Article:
The Quaker relationship with the visual arts is complicated. The received version has been that Quaker fixations on practicality, plainness, and simplicity and suspicion of anything that might be regarded as frivolous or “light” long discouraged Friends from being artists or patrons of the visual arts. One observer summarized this view very nicely in 1883: “In theology, Quakerism has accomplished nothing, in art it has not only done nothing, but been a positive hindrance, in literature it has few conspicuous names, but in social amelioration and practical philanthropy, who have been more active, more unselfish, more successful than the Friends?” ("The Society of Friends and Missionary Work, Friends' Intelligencer, 10th Mo. 27, 1883, p. 584)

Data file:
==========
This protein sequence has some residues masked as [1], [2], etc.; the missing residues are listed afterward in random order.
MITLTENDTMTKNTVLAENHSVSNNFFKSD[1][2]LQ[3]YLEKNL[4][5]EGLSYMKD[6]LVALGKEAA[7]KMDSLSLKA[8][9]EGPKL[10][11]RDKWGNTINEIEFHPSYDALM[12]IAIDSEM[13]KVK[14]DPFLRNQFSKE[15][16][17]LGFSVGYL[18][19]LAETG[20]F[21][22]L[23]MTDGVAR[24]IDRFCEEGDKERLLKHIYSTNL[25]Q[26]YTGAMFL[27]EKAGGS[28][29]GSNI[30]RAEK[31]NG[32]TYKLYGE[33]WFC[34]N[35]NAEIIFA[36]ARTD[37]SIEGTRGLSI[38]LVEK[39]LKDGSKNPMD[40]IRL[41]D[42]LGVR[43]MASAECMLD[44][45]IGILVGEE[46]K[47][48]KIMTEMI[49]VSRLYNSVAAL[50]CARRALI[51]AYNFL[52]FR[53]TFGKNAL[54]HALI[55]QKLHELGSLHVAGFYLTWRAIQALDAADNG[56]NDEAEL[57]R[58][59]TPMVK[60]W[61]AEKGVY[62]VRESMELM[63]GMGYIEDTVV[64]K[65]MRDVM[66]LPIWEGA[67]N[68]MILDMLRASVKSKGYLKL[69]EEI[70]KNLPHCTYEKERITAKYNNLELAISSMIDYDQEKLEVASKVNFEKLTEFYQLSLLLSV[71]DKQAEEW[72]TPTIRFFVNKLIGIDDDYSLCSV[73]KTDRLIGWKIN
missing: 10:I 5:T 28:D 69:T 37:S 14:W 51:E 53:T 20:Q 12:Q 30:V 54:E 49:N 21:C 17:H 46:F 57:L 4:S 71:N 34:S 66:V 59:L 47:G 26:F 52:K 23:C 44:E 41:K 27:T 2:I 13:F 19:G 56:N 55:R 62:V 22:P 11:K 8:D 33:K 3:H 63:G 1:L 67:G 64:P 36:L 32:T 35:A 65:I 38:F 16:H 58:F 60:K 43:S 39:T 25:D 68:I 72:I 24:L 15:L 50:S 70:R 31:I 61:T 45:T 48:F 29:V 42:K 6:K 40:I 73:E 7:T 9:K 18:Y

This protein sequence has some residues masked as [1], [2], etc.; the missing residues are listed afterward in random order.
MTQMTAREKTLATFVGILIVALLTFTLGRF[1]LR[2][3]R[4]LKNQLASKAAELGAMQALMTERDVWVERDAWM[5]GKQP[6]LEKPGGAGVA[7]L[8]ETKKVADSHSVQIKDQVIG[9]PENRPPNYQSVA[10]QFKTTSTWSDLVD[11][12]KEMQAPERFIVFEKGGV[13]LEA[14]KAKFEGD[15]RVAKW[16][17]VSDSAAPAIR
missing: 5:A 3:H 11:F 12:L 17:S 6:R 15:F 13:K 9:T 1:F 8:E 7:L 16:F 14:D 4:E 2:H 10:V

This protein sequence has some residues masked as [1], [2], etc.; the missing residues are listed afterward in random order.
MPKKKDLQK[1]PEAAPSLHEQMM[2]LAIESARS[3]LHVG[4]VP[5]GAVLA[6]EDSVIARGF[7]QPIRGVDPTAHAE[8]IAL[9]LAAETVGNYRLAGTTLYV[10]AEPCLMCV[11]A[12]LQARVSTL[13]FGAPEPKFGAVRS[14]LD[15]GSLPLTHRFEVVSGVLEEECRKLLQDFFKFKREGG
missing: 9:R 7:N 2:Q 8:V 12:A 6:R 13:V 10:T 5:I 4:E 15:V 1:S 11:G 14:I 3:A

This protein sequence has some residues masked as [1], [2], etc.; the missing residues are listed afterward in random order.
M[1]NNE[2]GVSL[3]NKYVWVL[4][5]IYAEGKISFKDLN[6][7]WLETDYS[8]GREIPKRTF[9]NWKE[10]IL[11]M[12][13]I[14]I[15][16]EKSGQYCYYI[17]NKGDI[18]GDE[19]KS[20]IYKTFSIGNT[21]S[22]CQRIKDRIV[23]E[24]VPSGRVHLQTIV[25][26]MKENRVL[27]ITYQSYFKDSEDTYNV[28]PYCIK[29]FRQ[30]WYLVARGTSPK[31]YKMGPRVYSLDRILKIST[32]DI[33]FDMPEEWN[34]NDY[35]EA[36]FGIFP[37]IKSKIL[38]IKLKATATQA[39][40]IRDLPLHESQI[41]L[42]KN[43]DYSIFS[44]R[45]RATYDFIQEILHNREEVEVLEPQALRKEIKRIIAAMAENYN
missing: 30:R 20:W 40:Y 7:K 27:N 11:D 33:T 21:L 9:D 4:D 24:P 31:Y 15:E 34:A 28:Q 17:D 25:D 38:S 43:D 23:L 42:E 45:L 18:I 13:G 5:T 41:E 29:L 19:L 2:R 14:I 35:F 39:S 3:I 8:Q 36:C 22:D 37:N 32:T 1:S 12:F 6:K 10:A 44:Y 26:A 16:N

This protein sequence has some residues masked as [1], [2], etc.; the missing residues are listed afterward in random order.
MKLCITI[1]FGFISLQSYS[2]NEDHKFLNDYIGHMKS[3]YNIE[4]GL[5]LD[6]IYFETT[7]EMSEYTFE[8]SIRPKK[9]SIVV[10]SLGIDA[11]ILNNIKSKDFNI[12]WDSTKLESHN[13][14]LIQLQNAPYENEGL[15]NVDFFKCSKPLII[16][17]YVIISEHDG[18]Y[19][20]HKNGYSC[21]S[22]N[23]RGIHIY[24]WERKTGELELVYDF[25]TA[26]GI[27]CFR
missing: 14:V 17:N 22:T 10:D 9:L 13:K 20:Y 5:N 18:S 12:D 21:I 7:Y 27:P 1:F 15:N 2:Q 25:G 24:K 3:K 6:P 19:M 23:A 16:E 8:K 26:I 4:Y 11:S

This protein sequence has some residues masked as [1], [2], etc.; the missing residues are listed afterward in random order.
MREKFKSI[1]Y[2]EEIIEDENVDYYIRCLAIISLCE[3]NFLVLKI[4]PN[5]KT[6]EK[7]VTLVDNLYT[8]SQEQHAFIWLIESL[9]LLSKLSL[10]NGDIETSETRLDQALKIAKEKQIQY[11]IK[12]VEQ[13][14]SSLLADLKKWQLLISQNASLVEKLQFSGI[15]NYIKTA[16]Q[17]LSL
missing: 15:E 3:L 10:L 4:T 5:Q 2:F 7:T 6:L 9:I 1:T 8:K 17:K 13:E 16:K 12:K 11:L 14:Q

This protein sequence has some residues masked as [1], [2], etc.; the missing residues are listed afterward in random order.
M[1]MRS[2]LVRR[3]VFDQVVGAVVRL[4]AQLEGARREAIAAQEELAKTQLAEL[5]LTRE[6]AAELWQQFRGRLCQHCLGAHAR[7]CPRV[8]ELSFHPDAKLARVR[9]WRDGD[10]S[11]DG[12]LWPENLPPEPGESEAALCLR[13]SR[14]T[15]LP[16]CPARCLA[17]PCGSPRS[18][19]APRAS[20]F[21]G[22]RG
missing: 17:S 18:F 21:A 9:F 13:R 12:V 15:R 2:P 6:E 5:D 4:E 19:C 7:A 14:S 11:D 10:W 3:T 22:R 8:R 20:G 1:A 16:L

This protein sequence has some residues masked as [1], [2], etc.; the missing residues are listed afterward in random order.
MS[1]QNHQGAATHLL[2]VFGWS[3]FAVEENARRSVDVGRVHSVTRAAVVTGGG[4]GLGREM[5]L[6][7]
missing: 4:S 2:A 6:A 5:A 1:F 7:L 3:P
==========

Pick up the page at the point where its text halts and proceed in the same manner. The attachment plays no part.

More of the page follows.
Our findings, however, suggest that this is oversimplified. Historians of Quakerism and American art have long been aware of artists with Quaker ties like Benjamin West. Bucks County, Pennsylvania painter (and recorded minister) Edward Hicks, who lived from 1780 to 1849, is perhaps America’s quintessential folk artist. My own research suggests that while Friends were skeptical of careers as artists, only a few were actively hostile to the visual arts in themselves. Quaker opposition never was as strong or consistent as it was to music or the theater.